Without the bomb, it is very hard to be unequivocally against anything. Now that they have stopped threatening to blow us out of existence, we have lost our faith in the intrinsic evil of politicians. There have been a few rather heart half hearted attempts to replace the Bomb with Land Mines, Drugs or The Tory Party; some of the Niceness movement has focused on Lady Di and, rather more worryingly, Tony Blair. But I fear that, without the Bomb, people are inclined to think that the world is a mix of good and bad; that politicians do their best but sometimes mess up, and that there are two sides to every issue. They do not really believe that getting rid of land mines or beggars would make the world a happy, cheerful place. Winning the National Lottery, looking forward to the Millennium Dome and getting a job at McDonalds at only slightly less than the minimum wage is as close to a world of rainbows and pretty flowers as they ever hope to get.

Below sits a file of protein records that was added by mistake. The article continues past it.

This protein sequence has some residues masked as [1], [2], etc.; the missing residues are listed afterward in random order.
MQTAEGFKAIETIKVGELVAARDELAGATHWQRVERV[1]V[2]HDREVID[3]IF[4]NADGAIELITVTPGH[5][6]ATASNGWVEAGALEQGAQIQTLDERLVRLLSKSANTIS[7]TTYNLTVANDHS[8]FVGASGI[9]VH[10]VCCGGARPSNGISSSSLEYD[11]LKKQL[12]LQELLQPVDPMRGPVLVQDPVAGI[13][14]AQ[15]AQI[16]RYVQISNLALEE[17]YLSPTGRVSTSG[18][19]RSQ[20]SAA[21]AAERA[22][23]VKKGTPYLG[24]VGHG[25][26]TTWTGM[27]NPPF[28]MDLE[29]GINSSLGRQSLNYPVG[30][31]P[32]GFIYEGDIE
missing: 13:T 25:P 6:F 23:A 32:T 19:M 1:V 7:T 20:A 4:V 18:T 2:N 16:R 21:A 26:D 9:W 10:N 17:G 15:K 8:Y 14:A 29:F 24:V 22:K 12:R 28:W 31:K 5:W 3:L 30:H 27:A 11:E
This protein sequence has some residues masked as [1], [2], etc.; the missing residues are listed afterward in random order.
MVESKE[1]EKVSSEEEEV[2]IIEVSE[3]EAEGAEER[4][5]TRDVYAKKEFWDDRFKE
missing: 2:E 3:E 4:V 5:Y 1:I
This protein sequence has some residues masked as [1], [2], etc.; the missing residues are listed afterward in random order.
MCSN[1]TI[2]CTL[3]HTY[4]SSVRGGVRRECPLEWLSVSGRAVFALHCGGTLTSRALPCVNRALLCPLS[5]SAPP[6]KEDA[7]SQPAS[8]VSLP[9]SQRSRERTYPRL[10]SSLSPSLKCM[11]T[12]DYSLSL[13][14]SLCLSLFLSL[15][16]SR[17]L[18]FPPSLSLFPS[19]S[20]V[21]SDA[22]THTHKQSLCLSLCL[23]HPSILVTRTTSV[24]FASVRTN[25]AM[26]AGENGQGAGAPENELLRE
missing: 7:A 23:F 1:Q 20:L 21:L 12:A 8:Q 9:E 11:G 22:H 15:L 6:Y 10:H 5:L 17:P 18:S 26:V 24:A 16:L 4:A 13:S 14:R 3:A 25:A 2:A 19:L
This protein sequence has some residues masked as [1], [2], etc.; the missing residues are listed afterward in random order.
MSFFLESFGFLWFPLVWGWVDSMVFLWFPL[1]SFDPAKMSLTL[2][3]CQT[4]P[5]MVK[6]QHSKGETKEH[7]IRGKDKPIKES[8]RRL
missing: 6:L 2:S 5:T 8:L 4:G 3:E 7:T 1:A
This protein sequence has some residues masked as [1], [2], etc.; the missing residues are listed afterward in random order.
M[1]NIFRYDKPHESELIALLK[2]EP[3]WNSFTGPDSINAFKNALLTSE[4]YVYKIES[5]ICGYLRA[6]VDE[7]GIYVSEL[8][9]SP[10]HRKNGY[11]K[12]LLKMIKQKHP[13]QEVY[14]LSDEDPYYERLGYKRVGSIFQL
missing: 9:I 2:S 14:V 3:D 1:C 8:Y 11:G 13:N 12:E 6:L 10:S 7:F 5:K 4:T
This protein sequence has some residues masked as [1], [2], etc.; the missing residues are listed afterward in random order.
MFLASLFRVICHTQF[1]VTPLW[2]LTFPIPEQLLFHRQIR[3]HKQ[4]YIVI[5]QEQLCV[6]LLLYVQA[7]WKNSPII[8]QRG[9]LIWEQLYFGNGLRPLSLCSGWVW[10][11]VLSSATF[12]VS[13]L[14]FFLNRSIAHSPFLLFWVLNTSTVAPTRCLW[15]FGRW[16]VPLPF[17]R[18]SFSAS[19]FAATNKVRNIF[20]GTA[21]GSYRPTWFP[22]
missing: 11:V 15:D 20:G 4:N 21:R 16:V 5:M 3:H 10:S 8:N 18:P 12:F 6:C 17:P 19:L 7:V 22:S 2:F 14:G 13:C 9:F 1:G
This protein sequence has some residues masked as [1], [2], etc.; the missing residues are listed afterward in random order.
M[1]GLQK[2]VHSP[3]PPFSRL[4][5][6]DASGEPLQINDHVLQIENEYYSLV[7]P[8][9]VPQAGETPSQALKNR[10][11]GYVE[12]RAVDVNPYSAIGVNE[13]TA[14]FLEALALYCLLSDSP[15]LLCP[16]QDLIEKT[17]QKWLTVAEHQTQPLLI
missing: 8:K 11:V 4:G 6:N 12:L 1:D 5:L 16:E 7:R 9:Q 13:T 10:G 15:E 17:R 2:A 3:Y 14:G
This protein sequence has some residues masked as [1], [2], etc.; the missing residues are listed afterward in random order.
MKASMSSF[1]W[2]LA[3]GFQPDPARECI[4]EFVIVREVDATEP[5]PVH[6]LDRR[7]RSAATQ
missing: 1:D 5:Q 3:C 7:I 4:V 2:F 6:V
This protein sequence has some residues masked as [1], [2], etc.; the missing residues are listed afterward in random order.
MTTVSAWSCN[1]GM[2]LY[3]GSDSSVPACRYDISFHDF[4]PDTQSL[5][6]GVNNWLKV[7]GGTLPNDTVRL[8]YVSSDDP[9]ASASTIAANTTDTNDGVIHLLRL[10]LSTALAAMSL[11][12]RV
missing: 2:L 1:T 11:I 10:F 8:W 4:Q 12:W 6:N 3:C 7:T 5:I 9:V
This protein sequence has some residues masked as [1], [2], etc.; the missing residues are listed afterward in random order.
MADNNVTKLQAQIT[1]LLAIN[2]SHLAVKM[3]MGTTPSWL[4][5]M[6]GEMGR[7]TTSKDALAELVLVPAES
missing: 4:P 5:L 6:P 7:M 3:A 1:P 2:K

But now, due to tremendous effort and self-sacrifice by the peoples of India and Pakistan, we've got our bomb back. Children will fathom their mortality, realise the contingency of existence and start going on demonstrations again.